Offshore Europe delegates told not to forget about workers’ mental health

Darren Sutherland (IADC)

THE GROUP behind a drive to improve mental health in the North Sea energy sector today urged delegates to ensure the people agenda is at the forefront of their minds at Offshore Europe.

Thousands of people from some of the world’s biggest companies will gather in Aberdeen this week to discuss the energy transition, decommissioning and the future of the industry.

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The conference takes place following the launch of the Mental Health and Well-being Charter, which was drafted following consultation with almost 200 people from operators, contractors, mental health professionals and third sector organisations.

And Darren Sutherland, Chair of the North Sea Chapter of the International Association of Drilling Contractors – the group leading the Mental Health in Energy taskforce – said companies need to ensure personnel are not forgotten about amid a plethora of tools, technology and talks.

He said: “There will be plenty of tangible assets on display at Offshore Europe as companies discuss ways to ensure they are able to provide value for shareholders.

“However, while the tools on display will be able to help drive the energy sector forward, they depend on the human capital that drives the industry. That is why it is critical we maintain the momentum already gathered in our commitment to ensure the physical and mental well-being of everyone involved in the industry.

“It’s an issue so important a special taskforce has been set-up, and we are determined to make a difference to the men and women – and their families – at the head of our industry. The sector would be at a loss without the talent the North Sea possesses, and it is critical we do our best to support their mental health and wellbeing.

“We know there is an appetite for changing how we approach mental health, something that was illustrated by the hundreds of people that attended our event to launch this campaign.”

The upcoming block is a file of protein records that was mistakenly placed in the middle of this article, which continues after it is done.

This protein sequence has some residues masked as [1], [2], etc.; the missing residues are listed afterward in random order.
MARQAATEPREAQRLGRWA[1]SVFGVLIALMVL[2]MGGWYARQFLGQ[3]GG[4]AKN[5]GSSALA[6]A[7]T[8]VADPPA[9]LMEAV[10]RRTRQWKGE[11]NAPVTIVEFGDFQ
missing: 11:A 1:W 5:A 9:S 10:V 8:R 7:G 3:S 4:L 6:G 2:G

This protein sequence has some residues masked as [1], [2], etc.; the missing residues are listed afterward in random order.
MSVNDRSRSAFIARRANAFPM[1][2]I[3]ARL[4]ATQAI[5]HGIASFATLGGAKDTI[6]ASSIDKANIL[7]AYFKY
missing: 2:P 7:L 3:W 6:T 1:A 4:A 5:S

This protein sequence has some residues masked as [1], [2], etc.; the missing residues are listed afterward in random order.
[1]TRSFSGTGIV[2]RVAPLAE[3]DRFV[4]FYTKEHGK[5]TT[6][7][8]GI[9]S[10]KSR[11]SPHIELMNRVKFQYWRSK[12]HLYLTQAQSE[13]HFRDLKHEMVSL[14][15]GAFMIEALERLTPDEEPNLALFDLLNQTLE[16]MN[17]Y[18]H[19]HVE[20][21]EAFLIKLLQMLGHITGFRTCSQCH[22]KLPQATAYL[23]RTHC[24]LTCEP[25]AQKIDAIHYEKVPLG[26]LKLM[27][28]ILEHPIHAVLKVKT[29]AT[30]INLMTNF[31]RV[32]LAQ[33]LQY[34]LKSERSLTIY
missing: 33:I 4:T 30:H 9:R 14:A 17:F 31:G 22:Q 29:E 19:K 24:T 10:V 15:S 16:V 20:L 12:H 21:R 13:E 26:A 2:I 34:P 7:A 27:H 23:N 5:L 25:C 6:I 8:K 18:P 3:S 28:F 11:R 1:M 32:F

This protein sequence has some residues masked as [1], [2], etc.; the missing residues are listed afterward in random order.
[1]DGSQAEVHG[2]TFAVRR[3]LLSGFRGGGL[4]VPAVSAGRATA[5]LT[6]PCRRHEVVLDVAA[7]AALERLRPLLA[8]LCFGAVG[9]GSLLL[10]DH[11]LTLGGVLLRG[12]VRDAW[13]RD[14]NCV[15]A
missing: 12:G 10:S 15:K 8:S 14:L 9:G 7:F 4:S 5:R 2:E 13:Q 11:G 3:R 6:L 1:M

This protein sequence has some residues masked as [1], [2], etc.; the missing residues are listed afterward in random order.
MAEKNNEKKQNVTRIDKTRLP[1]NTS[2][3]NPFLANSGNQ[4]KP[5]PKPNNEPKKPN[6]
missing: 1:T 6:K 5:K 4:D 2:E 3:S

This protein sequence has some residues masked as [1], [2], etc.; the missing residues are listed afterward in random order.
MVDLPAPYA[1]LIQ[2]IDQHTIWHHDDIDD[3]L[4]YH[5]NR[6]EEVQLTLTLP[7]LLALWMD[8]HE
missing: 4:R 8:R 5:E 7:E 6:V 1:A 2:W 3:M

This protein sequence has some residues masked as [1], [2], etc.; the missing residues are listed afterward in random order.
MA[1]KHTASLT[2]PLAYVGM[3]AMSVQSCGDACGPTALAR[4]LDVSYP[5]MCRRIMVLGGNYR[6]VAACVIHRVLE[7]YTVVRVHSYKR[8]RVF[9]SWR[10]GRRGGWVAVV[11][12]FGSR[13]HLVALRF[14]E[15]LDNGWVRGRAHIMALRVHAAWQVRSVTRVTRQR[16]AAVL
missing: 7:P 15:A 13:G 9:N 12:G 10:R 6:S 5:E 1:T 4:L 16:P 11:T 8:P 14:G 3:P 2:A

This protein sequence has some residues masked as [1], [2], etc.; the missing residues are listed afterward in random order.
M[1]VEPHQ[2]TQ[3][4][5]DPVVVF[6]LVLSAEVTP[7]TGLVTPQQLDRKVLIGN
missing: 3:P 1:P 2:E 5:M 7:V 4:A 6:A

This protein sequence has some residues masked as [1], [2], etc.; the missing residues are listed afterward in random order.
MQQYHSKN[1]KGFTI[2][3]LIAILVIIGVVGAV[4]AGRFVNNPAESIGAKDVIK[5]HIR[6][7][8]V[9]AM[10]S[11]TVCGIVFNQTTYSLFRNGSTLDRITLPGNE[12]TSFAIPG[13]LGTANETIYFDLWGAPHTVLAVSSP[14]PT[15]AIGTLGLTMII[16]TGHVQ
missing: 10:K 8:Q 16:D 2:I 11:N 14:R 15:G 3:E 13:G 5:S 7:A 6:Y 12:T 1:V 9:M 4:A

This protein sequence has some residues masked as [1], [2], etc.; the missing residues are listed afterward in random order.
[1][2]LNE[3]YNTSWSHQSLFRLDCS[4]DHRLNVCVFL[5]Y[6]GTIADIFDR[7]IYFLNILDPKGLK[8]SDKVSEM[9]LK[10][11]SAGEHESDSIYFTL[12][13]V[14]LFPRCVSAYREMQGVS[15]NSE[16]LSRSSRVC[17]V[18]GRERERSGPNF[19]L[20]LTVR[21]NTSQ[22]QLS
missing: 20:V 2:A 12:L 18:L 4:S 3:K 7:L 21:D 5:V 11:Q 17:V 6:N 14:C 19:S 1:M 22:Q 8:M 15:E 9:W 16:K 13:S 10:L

To tie in with Offshore Europe, the first meeting of the working party will take place on Thursday when representatives from organisations including Ineos, Mental Health Aberdeen, EY, Wood, OEUK and Dolphin Drilling will gather to discuss how the group can ensure lasting change.

Companies including Aker Solutions, Expro, Ithaca Energy, Proserv and Borr Drilling have all pledged to support the movement, which was launched in an effort to drive cultural change in how the energy sector approaches mental health.

The maiden meeting of the task force takes place before World Suicide Prevention Day on Sunday, September 10, where people around the world focus on reducing stigma and raising awareness of suicide among organisations, governments and the public.

Darren added: “We want companies to sign up to the Charter, not because they think they should, but because they want to make a difference to the industry. There is a positive return on this investment for firms that sign up, adopt and embrace the challenge of tackling poor mental health.

“Enhanced mental health can lead to more productivity among staff, fewer days off and a happier environment to work in. Above all else, it can help save lives.”

The development of the 10-point charter follows the publication of a report from the IADC – Changing Minds: Saving Lives – which urged a new approach to mental health in the North Sea.

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